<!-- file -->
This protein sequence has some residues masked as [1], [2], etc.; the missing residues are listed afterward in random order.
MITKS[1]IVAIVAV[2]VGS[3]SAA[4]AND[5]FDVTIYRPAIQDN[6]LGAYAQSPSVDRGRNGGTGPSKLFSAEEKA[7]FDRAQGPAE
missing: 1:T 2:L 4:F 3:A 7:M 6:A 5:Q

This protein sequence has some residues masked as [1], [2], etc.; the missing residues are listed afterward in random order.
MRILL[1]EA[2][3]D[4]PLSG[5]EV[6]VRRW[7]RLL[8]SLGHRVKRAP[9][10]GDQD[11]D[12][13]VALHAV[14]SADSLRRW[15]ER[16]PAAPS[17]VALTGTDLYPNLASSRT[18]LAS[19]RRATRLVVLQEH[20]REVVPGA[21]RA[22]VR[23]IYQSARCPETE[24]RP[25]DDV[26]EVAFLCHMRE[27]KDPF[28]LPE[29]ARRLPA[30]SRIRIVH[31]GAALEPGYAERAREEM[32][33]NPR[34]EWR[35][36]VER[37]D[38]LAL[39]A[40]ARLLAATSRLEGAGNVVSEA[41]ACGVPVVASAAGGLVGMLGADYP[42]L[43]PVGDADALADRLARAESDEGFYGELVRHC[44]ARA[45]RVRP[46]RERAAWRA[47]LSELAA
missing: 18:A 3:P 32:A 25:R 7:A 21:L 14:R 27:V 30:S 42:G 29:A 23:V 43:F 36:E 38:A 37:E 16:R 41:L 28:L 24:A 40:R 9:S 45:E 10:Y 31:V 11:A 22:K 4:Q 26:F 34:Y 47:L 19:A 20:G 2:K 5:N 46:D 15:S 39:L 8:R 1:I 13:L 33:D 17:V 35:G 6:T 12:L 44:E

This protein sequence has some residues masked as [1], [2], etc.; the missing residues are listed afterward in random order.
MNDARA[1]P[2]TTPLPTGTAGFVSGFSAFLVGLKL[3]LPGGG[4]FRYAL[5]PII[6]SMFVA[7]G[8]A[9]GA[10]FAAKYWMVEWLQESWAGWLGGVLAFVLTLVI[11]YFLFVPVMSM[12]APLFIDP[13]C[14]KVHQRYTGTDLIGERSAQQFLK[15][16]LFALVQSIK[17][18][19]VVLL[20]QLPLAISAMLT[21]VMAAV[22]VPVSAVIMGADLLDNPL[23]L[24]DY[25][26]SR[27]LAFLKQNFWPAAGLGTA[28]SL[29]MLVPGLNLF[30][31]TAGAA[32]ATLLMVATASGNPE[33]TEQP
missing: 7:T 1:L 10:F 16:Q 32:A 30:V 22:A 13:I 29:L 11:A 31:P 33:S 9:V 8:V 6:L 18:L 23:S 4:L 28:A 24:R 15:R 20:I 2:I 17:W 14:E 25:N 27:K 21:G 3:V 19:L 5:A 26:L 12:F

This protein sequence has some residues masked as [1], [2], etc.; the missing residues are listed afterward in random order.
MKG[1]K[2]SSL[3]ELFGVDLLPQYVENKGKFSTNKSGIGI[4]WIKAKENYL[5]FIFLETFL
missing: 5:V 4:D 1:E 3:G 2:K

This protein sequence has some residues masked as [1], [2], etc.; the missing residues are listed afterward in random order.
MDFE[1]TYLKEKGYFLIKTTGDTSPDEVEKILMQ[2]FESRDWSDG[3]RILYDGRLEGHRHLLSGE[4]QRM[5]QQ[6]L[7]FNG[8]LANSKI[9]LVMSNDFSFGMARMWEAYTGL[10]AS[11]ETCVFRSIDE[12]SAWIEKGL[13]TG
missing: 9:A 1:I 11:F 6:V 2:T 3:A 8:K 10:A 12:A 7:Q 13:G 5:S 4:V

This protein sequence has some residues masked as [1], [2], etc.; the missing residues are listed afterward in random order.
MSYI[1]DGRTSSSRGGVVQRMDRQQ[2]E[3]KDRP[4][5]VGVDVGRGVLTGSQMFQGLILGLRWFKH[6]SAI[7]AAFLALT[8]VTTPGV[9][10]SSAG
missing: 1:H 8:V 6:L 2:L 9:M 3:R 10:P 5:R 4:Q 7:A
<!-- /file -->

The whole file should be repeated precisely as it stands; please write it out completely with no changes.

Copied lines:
This protein sequence has some residues masked as [1], [2], etc.; the missing residues are listed afterward in random order.
MITKS[1]IVAIVAV[2]VGS[3]SAA[4]AND[5]FDVTIYRPAIQDN[6]LGAYAQSPSVDRGRNGGTGPSKLFSAEEKA[7]FDRAQGPAE
missing: 1:T 2:L 4:F 3:A 7:M 6:A 5:Q

This protein sequence has some residues masked as [1], [2], etc.; the missing residues are listed afterward in random order.
MRILL[1]EA[2][3]D[4]PLSG[5]EV[6]VRRW[7]RLL[8]SLGHRVKRAP[9][10]GDQD[11]D[12][13]VALHAV[14]SADSLRRW[15]ER[16]PAAPS[17]VALTGTDLYPNLASSRT[18]LAS[19]RRATRLVVLQEH[20]REVVPGA[21]RA[22]VR[23]IYQSARCPETE[24]RP[25]DDV[26]EVAFLCHMRE[27]KDPF[28]LPE[29]ARRLPA[30]SRIRIVH[31]GAALEPGYAERAREEM[32][33]NPR[34]EWR[35][36]VER[37]D[38]LAL[39]A[40]ARLLAATSRLEGAGNVVSEA[41]ACGVPVVASAAGGLVGMLGADYP[42]L[43]PVGDADALADRLARAESDEGFYGELVRHC[44]ARA[45]RVRP[46]RERAAWRA[47]LSELAA
missing: 18:A 3:P 32:A 25:R 7:A 21:L 14:R 27:V 30:S 42:G 29:A 23:V 43:F 36:E 38:A 37:E 16:R 41:L 28:L 24:A 40:R 9:S 45:E 10:Y 31:V 11:A 22:K 4:Q 26:F 34:Y 47:L 19:A 20:G 2:K 5:N 46:D 15:S 39:L 8:R 1:I 13:L 33:D 17:V 35:G 6:T 12:L 44:E

This protein sequence has some residues masked as [1], [2], etc.; the missing residues are listed afterward in random order.
MNDARA[1]P[2]TTPLPTGTAGFVSGFSAFLVGLKL[3]LPGGG[4]FRYAL[5]PII[6]SMFVA[7]G[8]A[9]GA[10]FAAKYWMVEWLQESWAGWLGGVLAFVLTLVI[11]YFLFVPVMSM[12]APLFIDP[13]C[14]KVHQRYTGTDLIGERSAQQFLK[15][16]LFALVQSIK[17][18][19]VVLL[20]QLPLAISAMLT[21]VMAAV[22]VPVSAVIMGADLLDNPL[23]L[24]DY[25][26]SR[27]LAFLKQNFWPAAGLGTA[28]SL[29]MLVPGLNLF[30][31]TAGAA[32]ATLLMVATASGNPE[33]TEQP
missing: 7:T 1:L 10:F 16:Q 32:A 30:V 22:A 13:I 29:L 11:A 31:P 33:S 9:V 8:V 6:L 18:L 23:S 4:L 28:A 24:R 15:R 20:I 2:I 17:W 14:E 25:N 27:K 21:G 3:V 19:L 5:A 26:L 12:F

This protein sequence has some residues masked as [1], [2], etc.; the missing residues are listed afterward in random order.
MKG[1]K[2]SSL[3]ELFGVDLLPQYVENKGKFSTNKSGIGI[4]WIKAKENYL[5]FIFLETFL
missing: 5:V 4:D 1:E 3:G 2:K

This protein sequence has some residues masked as [1], [2], etc.; the missing residues are listed afterward in random order.
MDFE[1]TYLKEKGYFLIKTTGDTSPDEVEKILMQ[2]FESRDWSDG[3]RILYDGRLEGHRHLLSGE[4]QRM[5]QQ[6]L[7]FNG[8]LANSKI[9]LVMSNDFSFGMARMWEAYTGL[10]AS[11]ETCVFRSIDE[12]SAWIEKGL[13]TG
missing: 9:A 1:I 11:F 6:V 2:T 3:A 8:K 10:A 12:A 7:Q 13:G 5:S 4:V

This protein sequence has some residues masked as [1], [2], etc.; the missing residues are listed afterward in random order.
MSYI[1]DGRTSSSRGGVVQRMDRQQ[2]E[3]KDRP[4][5]VGVDVGRGVLTGSQMFQGLILGLRWFKH[6]SAI[7]AAFLALT[8]VTTPGV[9][10]SSAG
missing: 1:H 8:V 6:L 2:L 9:M 3:R 10:P 5:R 4:Q 7:A